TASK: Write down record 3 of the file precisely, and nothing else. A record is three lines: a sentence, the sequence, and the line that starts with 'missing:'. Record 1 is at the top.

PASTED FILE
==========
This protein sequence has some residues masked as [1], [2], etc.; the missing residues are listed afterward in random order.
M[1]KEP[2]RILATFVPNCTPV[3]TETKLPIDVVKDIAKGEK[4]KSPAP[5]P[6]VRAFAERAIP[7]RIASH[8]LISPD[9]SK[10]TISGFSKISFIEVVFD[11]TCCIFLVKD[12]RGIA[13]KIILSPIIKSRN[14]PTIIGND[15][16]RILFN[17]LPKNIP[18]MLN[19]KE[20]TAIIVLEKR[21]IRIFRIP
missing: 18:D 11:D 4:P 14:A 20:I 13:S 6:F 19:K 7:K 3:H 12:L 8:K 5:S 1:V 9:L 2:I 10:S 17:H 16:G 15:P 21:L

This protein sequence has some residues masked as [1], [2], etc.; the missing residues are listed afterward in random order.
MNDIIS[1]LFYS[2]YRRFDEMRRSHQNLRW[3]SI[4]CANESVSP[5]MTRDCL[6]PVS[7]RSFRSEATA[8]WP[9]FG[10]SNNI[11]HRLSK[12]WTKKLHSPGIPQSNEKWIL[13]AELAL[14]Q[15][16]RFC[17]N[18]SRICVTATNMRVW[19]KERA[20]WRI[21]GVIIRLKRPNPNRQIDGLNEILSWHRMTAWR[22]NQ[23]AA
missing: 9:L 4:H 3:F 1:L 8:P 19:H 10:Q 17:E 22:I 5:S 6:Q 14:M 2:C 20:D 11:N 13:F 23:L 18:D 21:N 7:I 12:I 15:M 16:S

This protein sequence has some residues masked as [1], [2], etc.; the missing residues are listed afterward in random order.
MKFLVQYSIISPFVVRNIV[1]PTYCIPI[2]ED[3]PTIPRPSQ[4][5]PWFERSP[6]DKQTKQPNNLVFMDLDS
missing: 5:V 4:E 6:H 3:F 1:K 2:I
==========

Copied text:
This protein sequence has some residues masked as [1], [2], etc.; the missing residues are listed afterward in random order.
MKFLVQYSIISPFVVRNIV[1]PTYCIPI[2]ED[3]PTIPRPSQ[4][5]PWFERSP[6]DKQTKQPNNLVFMDLDS
missing: 5:V 4:E 6:H 3:F 1:K 2:I